The proposed project involves the development of a microgrid energy management system (or microgrid control unit – MCU) to synchronize the actions of devices such as batteries, solar panels, and other generators to achieve increased energy savings. The MCU will allow all devices to interact and exchange information seamlessly, in a “plug and play” fashion.
The proposed research project is to program artificial intelligence, as produced by technology company EAIGLE, to monitor animals’ behaviour at the Toronto Zoo. The program will be capable of distinguishing where animals are in their enclosures, between individual animals, and which behaviours they are producing under different contexts. This technology will allow zoos, conservation areas, and researchers to monitor how animals interact with their enclosures and throughout the day, allowing for improved habitats and improved data collection for future experiments. Dr.
Camera enabled AI-based personal assistants will need to recognize human actions in order to be safe and effective. Current machine learning approaches for action recognition require extensive datasets of annotated videos that depicting the actions to be recognized. Such datasets are expensive to acquire. The goal of this project is to decrease the annotation required to train viable action recognition systems.
This project would address basic unanswered questions about how the application of environmentally benign process (i.e., biohydrometallurgy) on mine ores and tailings can leach and extract base and, precious that are essential for today’s “smarter” technologies. Bioprocessing methods for bio-extraction and bio-recovery of elements offer a new potential sustainable alternative compared to chemical conventional approaches.
Water quality in the watersheds of the Great Lakes are under ever-increasing pressures from population growth, urban expansion, economic development, nutrient enrichment, and climate change. We aim to develop a statistical model to understand the relative influence of anthropogenic stressors on water quality for the central Lake Ontario watershed surrounding the cities of Oshawa, Whitby, and Ajax.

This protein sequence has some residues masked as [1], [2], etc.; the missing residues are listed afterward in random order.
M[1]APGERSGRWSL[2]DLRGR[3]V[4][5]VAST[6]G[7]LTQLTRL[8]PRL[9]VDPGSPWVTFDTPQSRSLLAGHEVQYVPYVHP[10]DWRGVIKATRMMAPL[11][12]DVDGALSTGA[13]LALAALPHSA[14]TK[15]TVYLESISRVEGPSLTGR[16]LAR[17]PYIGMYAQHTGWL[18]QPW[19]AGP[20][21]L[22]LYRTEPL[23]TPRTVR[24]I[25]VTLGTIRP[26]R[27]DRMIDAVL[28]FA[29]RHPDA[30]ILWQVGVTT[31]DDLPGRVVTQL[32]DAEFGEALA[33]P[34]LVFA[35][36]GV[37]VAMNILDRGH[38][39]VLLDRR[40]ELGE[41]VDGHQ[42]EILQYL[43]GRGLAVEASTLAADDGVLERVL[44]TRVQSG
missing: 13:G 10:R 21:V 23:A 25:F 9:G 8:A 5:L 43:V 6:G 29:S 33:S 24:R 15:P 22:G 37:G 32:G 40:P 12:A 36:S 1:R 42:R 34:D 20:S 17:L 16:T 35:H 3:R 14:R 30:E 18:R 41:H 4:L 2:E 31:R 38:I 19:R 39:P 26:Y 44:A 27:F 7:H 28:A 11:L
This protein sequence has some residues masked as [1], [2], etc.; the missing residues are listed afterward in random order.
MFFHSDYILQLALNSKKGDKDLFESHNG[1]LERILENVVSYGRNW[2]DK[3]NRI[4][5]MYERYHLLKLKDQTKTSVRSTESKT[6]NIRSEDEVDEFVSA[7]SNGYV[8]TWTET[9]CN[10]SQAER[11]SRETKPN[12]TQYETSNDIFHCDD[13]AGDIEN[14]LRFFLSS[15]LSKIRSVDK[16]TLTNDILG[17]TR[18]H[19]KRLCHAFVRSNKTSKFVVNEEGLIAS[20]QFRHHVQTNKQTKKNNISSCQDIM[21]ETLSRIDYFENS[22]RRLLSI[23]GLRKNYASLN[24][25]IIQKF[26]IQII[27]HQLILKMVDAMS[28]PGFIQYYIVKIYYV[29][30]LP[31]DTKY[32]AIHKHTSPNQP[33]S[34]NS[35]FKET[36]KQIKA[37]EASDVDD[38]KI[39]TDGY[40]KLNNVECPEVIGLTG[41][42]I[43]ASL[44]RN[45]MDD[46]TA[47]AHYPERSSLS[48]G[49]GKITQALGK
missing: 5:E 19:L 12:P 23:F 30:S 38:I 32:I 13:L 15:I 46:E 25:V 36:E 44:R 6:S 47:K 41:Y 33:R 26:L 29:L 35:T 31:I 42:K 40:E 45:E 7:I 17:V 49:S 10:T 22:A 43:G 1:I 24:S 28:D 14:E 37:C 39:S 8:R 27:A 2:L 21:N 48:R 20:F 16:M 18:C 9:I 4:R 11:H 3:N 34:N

Humans possess the ability to see objects as having the same color even when viewed under different illuminations. Cameras inherently lack this capability. A process called auto white balance (AWB) has to be applied by the camera to mimic this behavior of the human visual system. AWB is one of the first steps in a series of operations performed on-board the camera as the raw image recorded by the sensor is processed. It plays a crucial role in ensuring that the colors in the final image that is output to the user are correctly represented.
Wild bees are vital to our parks, gardens, greenspaces and ecosystem services, but we know surprisingly little about their habitat requirements and dietary breadth. In this proposal, we will characterize wild bee nutrition including their health and microbiomes across Canada. The postdoc will learn skills in bioinformatics, science writing and science communication. The W. Garfield Weston Foundation will benefit from furthering their mission to facilitate transformative research on the microbiome that will improve the health of Canadians.
Technology is not neutral. Look at the keyboard it assumes right handedness. For example, the number pad and arrow keys are on the right. Similarly, the inherent biases of software computer programs are at best foreign entities and at worst tools of colonization when introduced to Indigenous communities.
Through historical research, I examine the role of queer history to demonstrate how, and in what ways, oppression evolves into resistance. Focusing on visual culture, such as photographs, home video’s and films, as well as ephemera, letters and personal papers, the goal is to shed light on the dark corners of queer history. By illuminating historical pain and trauma, the intention is to reveal the resilience of previous generations, and where negative affects inform locations of recuperation.